A personal competence development plan is drawn up for each student. The plan is drawn up by a teacher or a guidance counsellor together with the student and, when applicable, representative of working life. The plan charts and recognises the skills previously acquired by the student and outlines what kind of competences the student needs and how they will be acquired in different learning environments. Students may have obtained relevant skills from working life, another school, international study, work placement periods, family and leisure activities or through the media. Previous learning is recognised and only the missing skills are acquired. The plan also includes information on the necessary supportive measures. The support received by a student may involve special teaching and studying arrangements due to learning difficulties, injury or illness, or studies that support study abilities. 

Prospective students can apply to VET whenever suitable and start their studies flexibly throughout the year. 

Each qualification has a number of competence points (ECVET equivalent; 60 competence points corresponds one year study). The scope of vocational qualifications is 180 competence points, further vocational qualifications 120, 150 or 180 and specialist vocational qualifications 160, 180 or 210 competence points. The Ministry of Education and Culture decides on the qualification structure and on the scope of qualifications.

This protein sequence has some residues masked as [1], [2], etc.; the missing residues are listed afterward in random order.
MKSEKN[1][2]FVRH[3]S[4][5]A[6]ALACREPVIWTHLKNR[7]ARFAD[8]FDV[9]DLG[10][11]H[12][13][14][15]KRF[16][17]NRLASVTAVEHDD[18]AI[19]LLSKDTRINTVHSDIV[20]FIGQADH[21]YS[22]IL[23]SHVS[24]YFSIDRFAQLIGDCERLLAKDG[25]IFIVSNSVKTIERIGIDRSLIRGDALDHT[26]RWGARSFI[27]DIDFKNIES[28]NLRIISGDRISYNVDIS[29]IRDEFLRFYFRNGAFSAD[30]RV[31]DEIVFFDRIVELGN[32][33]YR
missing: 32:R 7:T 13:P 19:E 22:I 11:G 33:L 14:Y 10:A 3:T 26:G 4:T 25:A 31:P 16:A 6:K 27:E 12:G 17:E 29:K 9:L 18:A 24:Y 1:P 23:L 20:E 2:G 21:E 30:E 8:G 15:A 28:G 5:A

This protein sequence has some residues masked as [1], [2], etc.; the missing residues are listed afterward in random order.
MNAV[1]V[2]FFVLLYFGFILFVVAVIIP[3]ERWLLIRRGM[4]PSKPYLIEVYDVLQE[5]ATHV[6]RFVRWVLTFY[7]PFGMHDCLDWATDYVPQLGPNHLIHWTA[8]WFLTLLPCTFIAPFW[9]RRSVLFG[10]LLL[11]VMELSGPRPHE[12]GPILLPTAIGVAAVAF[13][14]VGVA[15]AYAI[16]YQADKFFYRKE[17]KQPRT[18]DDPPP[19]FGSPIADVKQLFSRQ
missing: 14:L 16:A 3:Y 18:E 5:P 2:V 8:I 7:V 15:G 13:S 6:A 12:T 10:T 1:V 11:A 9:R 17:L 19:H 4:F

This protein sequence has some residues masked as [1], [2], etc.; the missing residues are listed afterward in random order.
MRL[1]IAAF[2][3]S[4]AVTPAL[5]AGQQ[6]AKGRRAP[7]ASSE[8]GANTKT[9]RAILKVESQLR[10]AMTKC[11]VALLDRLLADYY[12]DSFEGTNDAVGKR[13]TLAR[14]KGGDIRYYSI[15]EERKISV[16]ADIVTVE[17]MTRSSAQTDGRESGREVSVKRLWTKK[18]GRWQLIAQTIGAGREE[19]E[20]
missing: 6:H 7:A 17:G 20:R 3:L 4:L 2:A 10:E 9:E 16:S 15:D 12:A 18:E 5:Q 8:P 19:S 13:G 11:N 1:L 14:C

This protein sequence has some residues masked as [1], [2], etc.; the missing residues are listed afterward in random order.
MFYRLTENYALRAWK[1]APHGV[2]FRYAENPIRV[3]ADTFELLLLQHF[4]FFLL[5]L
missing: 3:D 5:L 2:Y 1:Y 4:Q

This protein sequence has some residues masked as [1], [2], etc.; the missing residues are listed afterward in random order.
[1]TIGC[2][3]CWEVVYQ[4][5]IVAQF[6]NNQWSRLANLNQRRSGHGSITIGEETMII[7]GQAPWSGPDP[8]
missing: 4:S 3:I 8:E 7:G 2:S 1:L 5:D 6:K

Working life committees supervise the quality of qualifications

Working life committees are responsible for supervising qualifications. Their aim is to ensure the quality and working life orientation of VET.  They are statutory bodies of elected officials, appointed by the Finnish National Agency for Education to manage a public duty. Working life committee members handle this task temporarily in three years periods, in addition to their regular duties. A maximum of nine members may be appointed to each working life committee, who must represent employers, employees, teachers and, if self-employment is common within the sector in question, independent self-employed professionals. There are 39 working life committees. Each working life committee is responsible for either one or more competence-based qualifications. The committees participate in developing the qualification structure and in designing qualification requirements. They also participate in quality assurance of skills demonstrations and assessment through national feedback, follow-up and evaluation data, and may also visit the skills demonstrations events, when necessary. Finally, they handle the requests related to the rectification of assessment.